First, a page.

Pubdate: Thu, 30 Aug 2007
Source: Montgomery Advertiser (AL)
Copyright: 2007 The Advertiser Co.
Author: Deisree Hunter
Bookmark: (Drug Courts)
Note: Letters from the newspaper's circulation area receive publishing priority


MONTGOMERY, Ala. - Drug addiction is hard to shake, but Alabama
has been taking significant steps to help those struggling with
dependence get the treatment they need instead of just locking them
up, Chief Justice Sue Bell Cobb said Thursday.

With 25 more drug courts in line to join the 16 already operating,
Alabama will be in a position to lead the country, Cobb told more than
100 judges, lawyers and community corrections officials who will be
involved in the expanding program.

"I want us to be known for fixing people rather than filling prisons,"
she said.

Drug courts allow nonviolent drug offenders to go through a lengthy
program that involves intense supervision and testing while they are
rehabilitated. The charges are dropped if they stay drug free for a

The goal is to have at least one exemplary court in all 67 counties by
2010, Cobb said after addressing the attendees at a three-day drug
court training conference. Some at the meeting already have courts in
their areas and others will be able to start them by Oct. 1.

The rest are shooting for Jan. 1, said Pete Johnson, a retired judge
who started Jefferson County's court in 1996.

"We can literally become known as one of the first states to have a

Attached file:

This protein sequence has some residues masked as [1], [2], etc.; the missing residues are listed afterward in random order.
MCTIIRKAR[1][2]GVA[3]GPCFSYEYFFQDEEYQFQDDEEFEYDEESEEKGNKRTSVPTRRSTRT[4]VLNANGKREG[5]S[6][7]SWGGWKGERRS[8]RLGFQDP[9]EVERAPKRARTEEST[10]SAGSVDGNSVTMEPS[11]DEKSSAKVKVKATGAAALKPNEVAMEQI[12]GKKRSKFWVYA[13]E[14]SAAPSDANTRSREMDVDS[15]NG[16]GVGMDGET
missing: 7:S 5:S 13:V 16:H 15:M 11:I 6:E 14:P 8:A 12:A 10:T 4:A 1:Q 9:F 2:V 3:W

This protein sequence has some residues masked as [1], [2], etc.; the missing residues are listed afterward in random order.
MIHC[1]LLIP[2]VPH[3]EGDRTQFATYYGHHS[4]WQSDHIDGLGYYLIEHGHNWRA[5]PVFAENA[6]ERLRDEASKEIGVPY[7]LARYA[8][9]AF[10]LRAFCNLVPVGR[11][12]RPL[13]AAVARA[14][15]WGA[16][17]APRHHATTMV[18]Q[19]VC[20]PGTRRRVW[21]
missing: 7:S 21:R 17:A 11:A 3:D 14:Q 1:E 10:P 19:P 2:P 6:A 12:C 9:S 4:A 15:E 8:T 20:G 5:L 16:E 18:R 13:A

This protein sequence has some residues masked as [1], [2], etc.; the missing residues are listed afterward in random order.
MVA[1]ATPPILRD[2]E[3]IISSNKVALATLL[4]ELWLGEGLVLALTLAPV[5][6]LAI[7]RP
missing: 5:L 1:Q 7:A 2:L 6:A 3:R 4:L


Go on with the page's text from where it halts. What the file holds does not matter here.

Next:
model drug court in every county," Cobb told the group.

As of February, the Jefferson County program had accepted 4,161
offenders, with 2,610 graduates and 431 who were still enrolled. A
total of 701 failed the program and were sentenced to prison, but the
recidivism rate for graduates was just nine percent. The defendants
have paid more than $3.1 million in drug court fees and the program
has saved more than $36 million in prison costs.

"Drug court is about changing people and helping people to change,"
Johnson said. "Every time we can take somebody who is addicted to
drugs, it's reducing crime."

Prisons Commissioner Richard Allen said last week that about a third
of the inmates in state facilities were charged with drug offenses,
while 75 to 80 percent had drug problems that contributed to their

Last month there were 29,357 inmates packed into the state's aging
prison system that was built to hold less than half that number. Drug
courts will help with overcrowding by keeping convicted offenders from
entering the system.

Talladega County Circuit Judge Chad Woodruff said he was grateful for
the conferencewhich erased "any question of the necessity or need" for
drug courts.

"When you hear about an offender or drug addict the real easy answer
is to lock them up and throw away the key," said Woodruff, who's
hoping to have a court running by the end of the year. "But I've seen
the cycle of addiction and we simply can't afford to outbuild the problem."

Cobb said $1.7 million will be distributed among the new drug courts
for at least one staff member and organizations are securing grants
and seeking local funding to supplement that money.

She also suggested they reach out to their local business communities
since drug addiction eats away at their employable population.

"The business community should be very supportive because this is
going to help people stay at work and not miss work," she said.
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